The relationship between farmers and miners may undergo significant change, with a bill to be tabled in the Queensland parliament this week offering greater protection to landowners.
The Regional Planning Interests Bill 2013 makes amendments to the ‘40-day rule’, removing the ability of miners to take landholders to the Land Court if an agreement cannot be reached within 40 days, or to automatically start a project after 40 days.
Under the new laws mining companies will have to demonstrate their efforts to negotiate in good faith with landholders, with no time limit on the period of negotiations.
Miners who cannot reach agreement will now need to apply to the Department of State Development Infrastructure and Planning to seek approval for their project.
Queensland deputy premier Jeff Seeney said the legislation will provide balance between landholders and miners, giving more power to landholders who are easily intimidated by the threat of costly legal proceedings.
“This is a provision that landholders have never had before,” Seeney said.
"It removes the psychological lever that mining companies have held over landholders.
“I regularly remind resource companies that the Newman government has never condoned a mining sector free-for-all across our most important farming country, or areas of significant environmental value.”
Queensland Farmers Federation (QFF) chief executive officer Dan Galligan said the amendments provide for limited government involvement, only in cases when agreement cannot be reached.
"In so doing the Deputy Premier was very clear: landholders must be consulted on how developments take place on their property and on this QFF wholeheartedly agrees," Galligan said.
Galligan said QFF was now waiting for further detail to explain how farmers' rights are maintained under these laws.
“Central to that will be the recognition that within identified Priority Agricultural Areas, landholders must be allowed a say how coexistence would occur.”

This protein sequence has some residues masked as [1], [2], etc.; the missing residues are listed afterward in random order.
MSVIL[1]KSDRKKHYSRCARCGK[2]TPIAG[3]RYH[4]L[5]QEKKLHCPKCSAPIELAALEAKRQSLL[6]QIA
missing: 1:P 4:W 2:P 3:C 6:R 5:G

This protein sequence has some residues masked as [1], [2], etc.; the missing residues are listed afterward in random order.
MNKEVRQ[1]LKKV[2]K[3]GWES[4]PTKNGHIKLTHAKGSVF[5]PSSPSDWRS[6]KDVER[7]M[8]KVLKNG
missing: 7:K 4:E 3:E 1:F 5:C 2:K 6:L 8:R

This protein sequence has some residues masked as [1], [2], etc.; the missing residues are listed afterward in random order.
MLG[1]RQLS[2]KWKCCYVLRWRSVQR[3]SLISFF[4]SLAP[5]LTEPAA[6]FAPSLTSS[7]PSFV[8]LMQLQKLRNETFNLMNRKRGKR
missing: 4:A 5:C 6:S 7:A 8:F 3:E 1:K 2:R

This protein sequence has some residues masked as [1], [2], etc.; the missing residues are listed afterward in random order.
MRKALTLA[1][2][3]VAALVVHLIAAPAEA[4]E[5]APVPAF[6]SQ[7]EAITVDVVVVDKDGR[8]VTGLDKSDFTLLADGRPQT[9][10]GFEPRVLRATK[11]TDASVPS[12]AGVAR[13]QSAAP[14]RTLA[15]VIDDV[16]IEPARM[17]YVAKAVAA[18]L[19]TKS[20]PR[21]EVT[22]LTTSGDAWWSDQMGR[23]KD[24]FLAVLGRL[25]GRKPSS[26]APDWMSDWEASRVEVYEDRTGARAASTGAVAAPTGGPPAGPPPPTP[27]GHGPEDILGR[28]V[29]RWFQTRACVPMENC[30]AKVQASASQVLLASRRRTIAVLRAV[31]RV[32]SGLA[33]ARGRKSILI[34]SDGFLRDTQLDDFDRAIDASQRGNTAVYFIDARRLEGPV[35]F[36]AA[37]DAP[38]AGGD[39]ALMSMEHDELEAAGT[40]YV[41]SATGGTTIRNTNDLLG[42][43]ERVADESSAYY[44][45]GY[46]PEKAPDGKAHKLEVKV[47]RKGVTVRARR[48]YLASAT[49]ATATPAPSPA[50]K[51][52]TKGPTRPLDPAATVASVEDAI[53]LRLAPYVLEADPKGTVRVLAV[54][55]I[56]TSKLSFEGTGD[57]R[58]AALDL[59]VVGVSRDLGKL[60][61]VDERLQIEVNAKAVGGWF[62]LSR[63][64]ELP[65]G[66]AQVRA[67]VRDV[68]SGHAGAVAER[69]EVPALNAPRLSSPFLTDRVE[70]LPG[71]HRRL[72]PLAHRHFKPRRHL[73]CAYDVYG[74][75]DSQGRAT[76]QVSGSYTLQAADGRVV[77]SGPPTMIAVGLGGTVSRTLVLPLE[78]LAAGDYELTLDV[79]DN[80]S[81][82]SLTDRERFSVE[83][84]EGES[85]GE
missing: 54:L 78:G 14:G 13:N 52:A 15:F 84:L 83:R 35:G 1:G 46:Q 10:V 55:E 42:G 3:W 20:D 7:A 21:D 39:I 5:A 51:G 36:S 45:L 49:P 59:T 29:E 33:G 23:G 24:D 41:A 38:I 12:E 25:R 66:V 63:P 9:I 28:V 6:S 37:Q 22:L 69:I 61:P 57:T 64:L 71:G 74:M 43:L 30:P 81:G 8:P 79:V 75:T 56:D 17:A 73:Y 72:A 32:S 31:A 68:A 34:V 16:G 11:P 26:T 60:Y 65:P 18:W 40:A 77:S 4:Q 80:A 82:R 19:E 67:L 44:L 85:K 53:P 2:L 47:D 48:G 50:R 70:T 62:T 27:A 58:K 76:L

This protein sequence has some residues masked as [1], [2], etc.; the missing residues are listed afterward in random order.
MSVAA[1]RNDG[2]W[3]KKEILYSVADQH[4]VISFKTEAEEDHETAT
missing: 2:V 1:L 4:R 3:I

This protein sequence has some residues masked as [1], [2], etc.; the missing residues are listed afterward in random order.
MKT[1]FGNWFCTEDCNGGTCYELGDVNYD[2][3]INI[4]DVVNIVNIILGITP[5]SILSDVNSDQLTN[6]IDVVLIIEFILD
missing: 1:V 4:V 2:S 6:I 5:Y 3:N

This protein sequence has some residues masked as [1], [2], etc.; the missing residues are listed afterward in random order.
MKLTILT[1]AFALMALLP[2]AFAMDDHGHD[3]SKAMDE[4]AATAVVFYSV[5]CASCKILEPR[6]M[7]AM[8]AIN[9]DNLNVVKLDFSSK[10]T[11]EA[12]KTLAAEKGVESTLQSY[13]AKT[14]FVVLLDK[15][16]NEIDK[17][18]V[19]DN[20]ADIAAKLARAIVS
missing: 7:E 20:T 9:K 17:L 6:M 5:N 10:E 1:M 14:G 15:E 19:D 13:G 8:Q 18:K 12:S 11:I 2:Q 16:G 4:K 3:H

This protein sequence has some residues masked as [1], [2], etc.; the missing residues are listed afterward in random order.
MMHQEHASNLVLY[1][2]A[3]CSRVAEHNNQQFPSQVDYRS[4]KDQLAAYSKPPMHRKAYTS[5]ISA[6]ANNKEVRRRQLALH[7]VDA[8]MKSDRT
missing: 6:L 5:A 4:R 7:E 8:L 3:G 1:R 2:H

“It is this implementation step that has been missing so far and this is the solution that agricultural industry bodies have provided in their suggested coexistence framework.
The new laws have reportedly met a backlash from the mining industry which has been attempting to block the legislative changes.
“The new laws were only ever going to shift power from miners to landholders to provide balance,” Seeney said.
“Miners were always going to be angry and upset with these changes.”
However, the Queensland Resources Council (QRC) seemed to be in support of the Bill, as it will also help prevent vexatious court objections made by parties who are neither landholders nor community members directly affected by a project application.
QRC Chief Executive Michael Roche said there was no doubt the proposed reforms would affect the tactics being employed by activist groups whose prime motivation is to disrupt and delay projects through the courts.
“These reforms should bring to an end the spectacle of a Canberra-based environmentalist using the Queensland Land Court to object to a Queensland mining project in western Queensland on the grounds of alleged impacts on global climate change,” Roche said.
“The stalling of projects through litigation was a strategy exposed in the anti-coal movement’s funding document Stopping the Australian Coal Export Boom that came to light in early 2012.
“The same organisations have also been going out of their way to spread fear and loathing in local communities.”
Image: Northern Star